Amanda Montalvo [00:41:10]:

And I love to orient regularly throughout the day. So you’re basically. You’re stopping and you’re paying attention. You’re not. You don’t. You can close your eyes because you want to build your awareness, and you can immediately calm yourself down if you pay attention to things in your environment. I’ll do it during my transition. So say I’m getting up and I’m going outside to see sunrise.

Amanda Montalvo [00:41:30]:

When I’m outside at sunrise, I’m orienting. I’m like, okay, we’re standing here. I see the sun. What do I hear around me? Usually I hear birds, cars, because there’s a street right over there. Like, you just bring yourself into the environment and the immediate presence. And then I’m like, how does my body feel? And I love checking in with my body immediately during the day, because then that helps me really want to prioritize caring for myself throughout. So I might feel really good. I might be like, I’m achy.

Amanda Montalvo [00:41:58]:

My back hurts from nursing all night, whatever it might be. And then what am I going to do for myself that day? I’ll think about the day ahead. And then I stare at her a lot because she’s really funny when she wakes up. She’s so smiley and happy and cute. So we have a lot of moments out there, and then I go back inside. So, like, during my transitions, I try to do it when I just made breakfast and we’re, like, about to eat. I’ll take 30 seconds and just take in what’s around me, feel my body. How do I feel in my body? Do I feel out of balance anywhere? Do I need anything? And that’s, like, how we recommend for clients to do it, to try to use it in your transitions.

Amanda Montalvo [00:42:34]:

You don’t have to carve out ten minutes, 20 minutes to meditate. It’s not that. It’s you paying attention to how you feel so that you can understand. Am I feeling good right now? Do I need anything. That’s a really great place to. To start. And, like, I remember when I first learned this practice, I went through Irene Lyons 21 day nervous system reset. That’s where I learned orienting.

Amanda Montalvo [00:42:57]:

And then I did her full twelve week program. Smart body, smart mind. It was amazing. But you can do the reset and you learn. I didn’t do it in 21 days. It took me, like, six months. It’s dense, but I highly recommend that for people, it’s a great starting point, and then you can learn that skill of orienting. She does, like, other, like, I forget exactly what they’re called, like, brain exercises, but she’s great.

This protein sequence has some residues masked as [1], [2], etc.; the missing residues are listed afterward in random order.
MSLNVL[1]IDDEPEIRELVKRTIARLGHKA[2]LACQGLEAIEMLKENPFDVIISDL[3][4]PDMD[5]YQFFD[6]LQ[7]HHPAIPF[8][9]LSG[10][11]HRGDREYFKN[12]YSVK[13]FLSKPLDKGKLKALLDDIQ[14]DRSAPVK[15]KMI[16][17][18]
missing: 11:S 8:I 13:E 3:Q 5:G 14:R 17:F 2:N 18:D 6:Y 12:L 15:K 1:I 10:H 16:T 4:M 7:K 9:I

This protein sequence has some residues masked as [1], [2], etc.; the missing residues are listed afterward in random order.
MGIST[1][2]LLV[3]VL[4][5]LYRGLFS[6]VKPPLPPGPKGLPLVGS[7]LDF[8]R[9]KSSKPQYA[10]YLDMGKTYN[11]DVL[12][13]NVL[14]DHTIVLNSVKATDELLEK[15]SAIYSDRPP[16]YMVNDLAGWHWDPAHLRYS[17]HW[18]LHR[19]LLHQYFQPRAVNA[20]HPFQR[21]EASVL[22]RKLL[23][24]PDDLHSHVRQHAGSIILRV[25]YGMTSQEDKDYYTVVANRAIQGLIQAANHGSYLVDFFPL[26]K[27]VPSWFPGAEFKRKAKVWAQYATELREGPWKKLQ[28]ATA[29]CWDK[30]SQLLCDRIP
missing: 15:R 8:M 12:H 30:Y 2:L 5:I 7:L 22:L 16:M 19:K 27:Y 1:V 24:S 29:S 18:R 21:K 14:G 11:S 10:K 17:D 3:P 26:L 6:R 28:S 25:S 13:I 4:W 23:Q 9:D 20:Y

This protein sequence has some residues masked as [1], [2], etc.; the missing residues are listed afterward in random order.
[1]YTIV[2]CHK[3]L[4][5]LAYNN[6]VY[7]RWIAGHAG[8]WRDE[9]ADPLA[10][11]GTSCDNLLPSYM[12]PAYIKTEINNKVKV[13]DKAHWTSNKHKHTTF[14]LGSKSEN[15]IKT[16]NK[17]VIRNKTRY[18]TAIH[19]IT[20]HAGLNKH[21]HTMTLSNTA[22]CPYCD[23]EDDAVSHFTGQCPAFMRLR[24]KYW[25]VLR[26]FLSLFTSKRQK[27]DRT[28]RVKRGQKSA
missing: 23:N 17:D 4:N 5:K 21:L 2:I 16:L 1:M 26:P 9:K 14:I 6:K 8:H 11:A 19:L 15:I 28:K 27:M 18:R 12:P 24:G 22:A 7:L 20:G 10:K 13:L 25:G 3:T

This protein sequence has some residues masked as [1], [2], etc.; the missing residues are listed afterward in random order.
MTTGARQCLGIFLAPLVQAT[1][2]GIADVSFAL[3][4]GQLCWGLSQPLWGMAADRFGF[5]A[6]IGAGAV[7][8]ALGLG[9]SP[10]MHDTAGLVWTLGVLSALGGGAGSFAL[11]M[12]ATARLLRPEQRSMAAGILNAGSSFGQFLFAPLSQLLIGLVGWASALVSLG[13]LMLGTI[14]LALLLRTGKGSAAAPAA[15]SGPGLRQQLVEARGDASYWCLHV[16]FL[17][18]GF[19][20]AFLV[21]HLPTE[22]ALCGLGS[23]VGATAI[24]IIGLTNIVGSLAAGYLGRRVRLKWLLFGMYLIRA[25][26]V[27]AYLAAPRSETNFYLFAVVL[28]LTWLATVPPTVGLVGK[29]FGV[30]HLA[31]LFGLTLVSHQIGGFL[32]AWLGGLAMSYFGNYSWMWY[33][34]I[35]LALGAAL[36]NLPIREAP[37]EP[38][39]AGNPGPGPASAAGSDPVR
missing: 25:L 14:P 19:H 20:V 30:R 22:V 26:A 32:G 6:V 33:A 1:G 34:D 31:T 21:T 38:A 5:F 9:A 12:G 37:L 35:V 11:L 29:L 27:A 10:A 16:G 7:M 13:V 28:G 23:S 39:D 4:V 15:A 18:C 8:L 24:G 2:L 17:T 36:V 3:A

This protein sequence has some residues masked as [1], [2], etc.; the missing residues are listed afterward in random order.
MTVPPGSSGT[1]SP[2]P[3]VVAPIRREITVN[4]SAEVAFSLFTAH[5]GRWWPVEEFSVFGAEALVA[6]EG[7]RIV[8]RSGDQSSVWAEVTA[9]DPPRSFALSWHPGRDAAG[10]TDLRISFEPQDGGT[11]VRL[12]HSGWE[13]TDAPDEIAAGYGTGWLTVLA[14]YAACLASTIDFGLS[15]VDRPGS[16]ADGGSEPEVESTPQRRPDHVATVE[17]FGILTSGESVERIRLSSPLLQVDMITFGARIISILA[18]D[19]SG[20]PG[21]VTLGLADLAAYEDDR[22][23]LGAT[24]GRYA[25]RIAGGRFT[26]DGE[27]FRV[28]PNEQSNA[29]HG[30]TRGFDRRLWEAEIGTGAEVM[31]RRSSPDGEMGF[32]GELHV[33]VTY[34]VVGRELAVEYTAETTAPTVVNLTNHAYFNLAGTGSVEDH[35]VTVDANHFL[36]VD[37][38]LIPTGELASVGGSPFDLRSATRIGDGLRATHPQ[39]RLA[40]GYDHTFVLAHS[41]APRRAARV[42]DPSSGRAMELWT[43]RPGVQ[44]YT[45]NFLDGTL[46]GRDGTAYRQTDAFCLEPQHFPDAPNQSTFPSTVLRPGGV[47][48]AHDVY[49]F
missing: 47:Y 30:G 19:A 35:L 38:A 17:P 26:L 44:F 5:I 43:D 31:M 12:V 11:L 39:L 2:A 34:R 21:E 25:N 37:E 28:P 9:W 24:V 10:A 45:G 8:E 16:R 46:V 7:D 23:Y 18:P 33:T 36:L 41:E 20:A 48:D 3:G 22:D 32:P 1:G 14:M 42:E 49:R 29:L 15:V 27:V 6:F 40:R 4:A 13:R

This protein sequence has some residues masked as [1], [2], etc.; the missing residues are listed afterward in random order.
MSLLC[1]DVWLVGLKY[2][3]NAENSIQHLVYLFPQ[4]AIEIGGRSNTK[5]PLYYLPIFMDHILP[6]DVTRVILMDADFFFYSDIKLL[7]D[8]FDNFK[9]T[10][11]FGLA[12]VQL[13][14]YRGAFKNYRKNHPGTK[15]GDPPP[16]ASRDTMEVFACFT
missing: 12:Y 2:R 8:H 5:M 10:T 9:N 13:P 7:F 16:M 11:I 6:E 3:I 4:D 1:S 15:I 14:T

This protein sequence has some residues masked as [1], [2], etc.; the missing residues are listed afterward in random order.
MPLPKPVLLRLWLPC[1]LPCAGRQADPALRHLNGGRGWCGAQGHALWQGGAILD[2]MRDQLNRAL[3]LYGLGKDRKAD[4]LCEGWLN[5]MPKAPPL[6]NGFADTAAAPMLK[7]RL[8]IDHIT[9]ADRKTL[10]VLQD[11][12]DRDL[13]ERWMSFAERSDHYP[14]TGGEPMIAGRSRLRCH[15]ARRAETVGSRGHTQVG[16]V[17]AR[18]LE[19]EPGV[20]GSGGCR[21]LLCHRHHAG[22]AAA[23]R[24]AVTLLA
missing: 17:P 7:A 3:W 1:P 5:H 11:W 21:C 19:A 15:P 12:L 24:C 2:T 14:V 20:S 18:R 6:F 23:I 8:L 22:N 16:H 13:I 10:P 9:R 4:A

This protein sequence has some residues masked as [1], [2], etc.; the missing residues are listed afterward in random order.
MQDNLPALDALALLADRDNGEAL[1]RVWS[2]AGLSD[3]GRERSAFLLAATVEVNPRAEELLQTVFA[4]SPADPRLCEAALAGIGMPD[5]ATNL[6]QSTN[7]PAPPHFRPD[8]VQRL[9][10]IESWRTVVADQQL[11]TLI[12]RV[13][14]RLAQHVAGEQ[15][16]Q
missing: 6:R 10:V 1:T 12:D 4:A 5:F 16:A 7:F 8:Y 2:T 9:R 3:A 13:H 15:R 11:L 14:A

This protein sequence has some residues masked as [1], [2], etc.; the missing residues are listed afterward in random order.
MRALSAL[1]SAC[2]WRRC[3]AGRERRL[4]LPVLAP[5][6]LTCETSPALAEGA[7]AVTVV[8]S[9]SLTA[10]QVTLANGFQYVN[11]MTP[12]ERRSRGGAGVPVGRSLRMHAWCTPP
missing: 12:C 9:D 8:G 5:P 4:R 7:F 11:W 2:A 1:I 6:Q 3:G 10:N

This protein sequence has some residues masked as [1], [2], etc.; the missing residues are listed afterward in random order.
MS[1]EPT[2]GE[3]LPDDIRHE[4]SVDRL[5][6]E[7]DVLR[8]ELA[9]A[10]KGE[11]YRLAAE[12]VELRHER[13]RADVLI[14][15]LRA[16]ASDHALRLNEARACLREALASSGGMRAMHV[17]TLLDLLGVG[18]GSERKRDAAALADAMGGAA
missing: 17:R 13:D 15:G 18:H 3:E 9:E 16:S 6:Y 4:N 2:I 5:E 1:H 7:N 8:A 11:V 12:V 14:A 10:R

Amanda Montalvo [00:43:25]:

She’s my favorite nervous system resource. I’ll link to her podcast episode, Irene episode, and then learning how to, like, just check in with yourself, but, like, really check in. That it. I used to set timers in my phone so that I’d remember to do it. This was, like, before I even had Eliana. I did her course, and I think it was 20, 2020, and then I got pregnant in 2021. So I was so grateful to have these nervous system skills. And then when I was pregnant with Amaya, I did her twelve week course, which, like, solidified everything and was great.

Amanda Montalvo [00:43:56]:

Much more in depth. But the 21 days, perfect. You can gain so much with that. And most people don’t have time for the twelve week, so learning how to check in with yourself, the orienting practice is great. The other thing that I think I usually have, we have people start with, especially if we have people that have been in fight or flight for a long time and don’t feel like we’ll ask them, like, how they feel, and they’re very, like, disconnected from their bodies. We’ll have them honor their physical needs. And Irene talks about this. I can’t remember what she talked about in the episode I did with her, but I’ve heard her talk about it so many times.

Amanda Montalvo [00:44:30]:

I’ve done all her programs, but she talks about this in a way of, it’s really great to start connecting back to your body and regulating and understanding, like, what you need by anytime you have an urge to, like, do it. If you have to pee, don’t hold it. Go pee. And I know some people may hear that and be like that. That’s, like, weird. Why would you hold it? If you’re a mom, you know why? So it’s really easy if you’re a seasoned mom, if you’re like, a new mom, you just. Especially when you’re adjusting with your first. I feel like all your needs go out the window.